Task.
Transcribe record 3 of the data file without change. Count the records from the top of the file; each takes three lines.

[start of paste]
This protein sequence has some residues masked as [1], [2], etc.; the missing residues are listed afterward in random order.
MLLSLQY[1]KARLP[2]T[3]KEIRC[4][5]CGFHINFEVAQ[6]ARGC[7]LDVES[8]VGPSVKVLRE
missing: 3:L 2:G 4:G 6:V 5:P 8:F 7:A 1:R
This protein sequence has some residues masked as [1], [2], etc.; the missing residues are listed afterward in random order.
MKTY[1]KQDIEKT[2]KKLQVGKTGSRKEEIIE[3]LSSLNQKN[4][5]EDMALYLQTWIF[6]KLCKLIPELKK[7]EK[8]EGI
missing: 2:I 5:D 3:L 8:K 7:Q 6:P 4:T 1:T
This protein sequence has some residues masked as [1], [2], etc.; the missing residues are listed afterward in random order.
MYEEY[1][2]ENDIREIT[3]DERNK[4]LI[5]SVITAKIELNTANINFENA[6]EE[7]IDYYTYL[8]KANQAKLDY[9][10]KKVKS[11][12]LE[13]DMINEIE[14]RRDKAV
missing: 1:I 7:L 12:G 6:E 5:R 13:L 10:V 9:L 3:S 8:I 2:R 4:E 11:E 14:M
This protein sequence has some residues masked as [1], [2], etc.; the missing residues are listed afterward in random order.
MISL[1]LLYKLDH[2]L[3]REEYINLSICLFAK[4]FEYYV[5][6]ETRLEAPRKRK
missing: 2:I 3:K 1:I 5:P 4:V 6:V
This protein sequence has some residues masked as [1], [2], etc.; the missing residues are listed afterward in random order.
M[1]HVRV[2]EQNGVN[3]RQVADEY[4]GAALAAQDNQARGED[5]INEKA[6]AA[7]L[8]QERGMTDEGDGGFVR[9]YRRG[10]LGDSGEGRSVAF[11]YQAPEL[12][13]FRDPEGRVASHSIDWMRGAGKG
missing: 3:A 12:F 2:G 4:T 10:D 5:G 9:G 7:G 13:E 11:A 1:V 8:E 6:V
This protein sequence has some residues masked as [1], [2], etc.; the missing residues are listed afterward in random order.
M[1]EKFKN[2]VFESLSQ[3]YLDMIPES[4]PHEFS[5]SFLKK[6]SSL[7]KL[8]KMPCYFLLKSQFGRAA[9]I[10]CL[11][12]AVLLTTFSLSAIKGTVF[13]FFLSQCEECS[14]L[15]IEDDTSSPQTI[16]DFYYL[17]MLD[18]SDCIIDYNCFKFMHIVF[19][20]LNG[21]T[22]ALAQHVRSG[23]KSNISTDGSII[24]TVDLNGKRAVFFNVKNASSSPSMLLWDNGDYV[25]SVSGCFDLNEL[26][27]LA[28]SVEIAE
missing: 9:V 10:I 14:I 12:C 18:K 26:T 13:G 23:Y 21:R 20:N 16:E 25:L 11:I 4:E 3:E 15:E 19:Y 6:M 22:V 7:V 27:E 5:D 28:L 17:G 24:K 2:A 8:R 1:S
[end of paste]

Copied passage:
This protein sequence has some residues masked as [1], [2], etc.; the missing residues are listed afterward in random order.
MYEEY[1][2]ENDIREIT[3]DERNK[4]LI[5]SVITAKIELNTANINFENA[6]EE[7]IDYYTYL[8]KANQAKLDY[9][10]KKVKS[11][12]LE[13]DMINEIE[14]RRDKAV
missing: 1:I 7:L 12:G 6:E 5:R 13:L 10:V 9:L 3:S 8:I 2:R 4:E 11:E 14:M